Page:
4th of July: Holiday or hazard?

America is confusing. To celebrate the birth of our nation, we eat hot dogs first created in Germany, set off fireworks invented in China, and listen to European-style orchestras play Tchaikovsky’s 1812 Overture commemorating a Russian military triumph (i.e., not the one the United States fought in that year), replete with the precisely-timed firing of 16 cannons, a weapon which, incidentally, was first used in battle by — you guessed it — the very nation from which we dissolved our political bonds in the first place: the English. Perhaps as a nation of immigrants that likes to appropriate any and all cultural practices it so desires, this all makes sense. As an emergency physician though, I see potential medical hazards everywhere I look. Let’s look at these 4th of July risks in reverse order. Protect your ears If you’ve decided to attend an outdoor 4th of July concert, try not sitting too close to any rows of cannons that might be present. Even though they won’t be using live ammunition, that won’t protect your eardrums. In fact, in serious blast injuries, the eardrums are often the first anatomic structure to be damaged. Eardrum (tympanic membrane) ruptures usually heal on their own, but they need evaluation by an emergency physician with close follow-up by an ear, nose, and throat specialist. Hearing loss, vertigo, and (rarely) even nerve injury can occur. Outdoor concerts of all kinds are often over-amplified. Use earplugs, ...
Source: Harvard Health Blog - Category: Consumer Health News Authors: Tags: Health Safety Source Type: blogs

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CONCLUSION: AEs related to EA included acupuncture-related AEs and serious AEs induced by electrical stimulation. Currently, specific stimulation conditions associated with EA-specific AEs are not identifiable due to inappropriate reporting. However, skin pigmentation, syncope or spasm, implantable cardioverter-defibrillator shock, cardiac emergencies, electrical burns, and potential internal organ injury are potential EA-specific AEs regarding which physicians should be cautious in clinical practice. PMID: 32418438 [PubMed - as supplied by publisher]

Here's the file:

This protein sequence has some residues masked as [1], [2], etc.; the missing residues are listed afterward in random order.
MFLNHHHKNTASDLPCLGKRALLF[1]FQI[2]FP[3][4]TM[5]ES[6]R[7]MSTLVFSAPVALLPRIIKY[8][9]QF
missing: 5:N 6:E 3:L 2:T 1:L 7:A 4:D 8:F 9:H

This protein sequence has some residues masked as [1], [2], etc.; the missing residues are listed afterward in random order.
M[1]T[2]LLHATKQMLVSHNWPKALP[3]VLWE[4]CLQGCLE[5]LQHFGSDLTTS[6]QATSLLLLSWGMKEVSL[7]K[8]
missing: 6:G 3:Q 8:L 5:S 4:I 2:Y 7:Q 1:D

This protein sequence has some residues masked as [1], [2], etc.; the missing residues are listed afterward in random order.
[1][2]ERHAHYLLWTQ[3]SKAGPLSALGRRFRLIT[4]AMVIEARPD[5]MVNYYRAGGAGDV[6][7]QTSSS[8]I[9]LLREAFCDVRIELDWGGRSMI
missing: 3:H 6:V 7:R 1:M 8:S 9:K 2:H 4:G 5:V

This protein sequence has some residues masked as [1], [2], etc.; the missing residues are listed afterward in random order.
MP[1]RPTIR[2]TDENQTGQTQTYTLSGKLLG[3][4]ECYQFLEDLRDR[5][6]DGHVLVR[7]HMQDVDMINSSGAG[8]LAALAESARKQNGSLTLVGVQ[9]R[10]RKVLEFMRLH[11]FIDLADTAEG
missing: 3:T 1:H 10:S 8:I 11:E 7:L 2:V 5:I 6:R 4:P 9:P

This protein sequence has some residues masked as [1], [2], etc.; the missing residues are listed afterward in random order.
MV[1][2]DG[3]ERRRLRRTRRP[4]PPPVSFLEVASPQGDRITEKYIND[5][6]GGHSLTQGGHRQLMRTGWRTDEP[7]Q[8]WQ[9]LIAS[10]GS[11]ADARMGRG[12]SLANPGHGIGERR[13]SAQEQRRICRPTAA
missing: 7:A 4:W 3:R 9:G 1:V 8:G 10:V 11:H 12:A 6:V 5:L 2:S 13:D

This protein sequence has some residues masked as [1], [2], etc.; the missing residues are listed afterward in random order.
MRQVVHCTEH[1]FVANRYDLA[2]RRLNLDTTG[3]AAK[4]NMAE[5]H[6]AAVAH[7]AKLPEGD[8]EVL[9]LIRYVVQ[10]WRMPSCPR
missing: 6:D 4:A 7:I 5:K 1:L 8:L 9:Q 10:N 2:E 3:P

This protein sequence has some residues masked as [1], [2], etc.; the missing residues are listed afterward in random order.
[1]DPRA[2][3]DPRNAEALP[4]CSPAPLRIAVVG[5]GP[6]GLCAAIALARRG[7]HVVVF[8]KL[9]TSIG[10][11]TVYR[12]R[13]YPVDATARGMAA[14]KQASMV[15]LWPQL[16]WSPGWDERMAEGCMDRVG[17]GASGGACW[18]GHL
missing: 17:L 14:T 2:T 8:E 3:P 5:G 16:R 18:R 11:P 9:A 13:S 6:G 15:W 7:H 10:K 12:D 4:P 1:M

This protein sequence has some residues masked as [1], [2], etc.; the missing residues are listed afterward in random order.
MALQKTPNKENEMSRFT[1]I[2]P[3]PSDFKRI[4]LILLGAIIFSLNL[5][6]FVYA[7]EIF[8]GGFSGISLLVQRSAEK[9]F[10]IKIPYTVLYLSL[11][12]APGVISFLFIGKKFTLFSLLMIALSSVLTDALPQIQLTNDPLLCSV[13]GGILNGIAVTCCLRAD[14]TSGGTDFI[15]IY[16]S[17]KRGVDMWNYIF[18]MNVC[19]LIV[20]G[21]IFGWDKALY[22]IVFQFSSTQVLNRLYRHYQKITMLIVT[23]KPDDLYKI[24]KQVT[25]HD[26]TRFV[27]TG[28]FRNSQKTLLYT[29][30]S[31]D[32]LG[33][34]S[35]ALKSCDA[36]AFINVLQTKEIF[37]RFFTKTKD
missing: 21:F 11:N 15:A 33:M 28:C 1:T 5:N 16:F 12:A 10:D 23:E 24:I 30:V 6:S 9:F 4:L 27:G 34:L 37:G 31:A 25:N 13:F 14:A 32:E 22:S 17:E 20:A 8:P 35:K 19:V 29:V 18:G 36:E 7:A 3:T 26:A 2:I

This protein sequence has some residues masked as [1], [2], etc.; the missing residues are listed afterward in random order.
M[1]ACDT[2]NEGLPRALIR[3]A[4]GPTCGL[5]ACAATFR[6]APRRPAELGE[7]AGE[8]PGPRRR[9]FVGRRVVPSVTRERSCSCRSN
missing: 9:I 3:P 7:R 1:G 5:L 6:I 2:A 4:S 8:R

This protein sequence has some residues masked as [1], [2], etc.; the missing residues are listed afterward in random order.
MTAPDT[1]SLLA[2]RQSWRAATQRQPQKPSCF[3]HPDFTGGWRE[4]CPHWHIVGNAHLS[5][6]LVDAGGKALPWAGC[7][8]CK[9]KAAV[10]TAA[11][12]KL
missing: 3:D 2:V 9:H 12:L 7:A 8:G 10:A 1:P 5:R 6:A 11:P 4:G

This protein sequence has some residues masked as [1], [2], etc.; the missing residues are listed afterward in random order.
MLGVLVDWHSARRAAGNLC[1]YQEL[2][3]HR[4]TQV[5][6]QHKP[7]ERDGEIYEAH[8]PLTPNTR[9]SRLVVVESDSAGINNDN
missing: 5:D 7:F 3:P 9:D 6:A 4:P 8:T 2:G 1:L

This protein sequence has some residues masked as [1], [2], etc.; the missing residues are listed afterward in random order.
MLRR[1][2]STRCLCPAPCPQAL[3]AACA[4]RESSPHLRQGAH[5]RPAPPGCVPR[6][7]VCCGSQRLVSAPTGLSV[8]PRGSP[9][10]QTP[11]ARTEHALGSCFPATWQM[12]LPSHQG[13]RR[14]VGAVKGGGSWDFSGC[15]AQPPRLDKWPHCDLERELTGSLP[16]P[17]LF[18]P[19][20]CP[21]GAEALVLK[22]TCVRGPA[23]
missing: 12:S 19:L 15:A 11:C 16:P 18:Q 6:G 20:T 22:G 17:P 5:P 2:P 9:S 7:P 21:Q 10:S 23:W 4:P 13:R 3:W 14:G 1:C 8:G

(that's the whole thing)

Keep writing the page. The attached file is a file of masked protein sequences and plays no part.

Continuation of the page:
Source: Acupuncture in Medicine : journal of the British Medical Acupuncture Society - Category: Complementary Medicine Authors: Tags: Acupunct Med Source Type: research
Benign paroxysmal positional vertigo (BPPV) is the most common cause of vestibular vertigo. BPPV is characterised by brief episodes of vertigo that occur with movement of the head. Almost a quarter of cases of BPPV have a traumatic cause, but no cases of t...
Source: SafetyLit - Category: International Medicine & Public Health Tags: Burns, Electricity, Explosions, Fire, Scalds Source Type: news
You're reading 8 Nootropics to Stimulate Your Brain This Fall, originally posted on Pick the Brain | Motivation and Self Improvement. If you're enjoying this, please visit our site for more inspirational articles. Nootropics is a term coined by Dr. Corneliu E. Giurgea to describe a class of drugs, supplements, and other synthetic and naturally occurring compounds that improve cognitive function in our brains. They’re often called “smart drugs,” as they can help us think faster and more efficiently. Although used by pretty much everyone, these nootropic supplements are especially popular among youn...
Source: PickTheBrain | Motivation and Self Improvement - Category: Consumer Health News Authors: Tags: featured health and fitness self improvement nootropics pickthebrain Source Type: blogs
In conclusion, for the radiological assessment of TB fractures, the entire VA should be regarded as a part of the otic capsule, and delayed inner ear sequelae should be anticipated for retrolabyrinthine fracture lines that course into or through the VA. When considering treatment options in cases similar to the present, our findings suggest that surgical interventions targeting the eES (ES shunting/decompression procedures (31–33), which are used in MD with the intention to drain the hydropic endolymphatic fluid space, or to improve the fluid resorptive functions of the eES, respectively, most likely cannot work as p...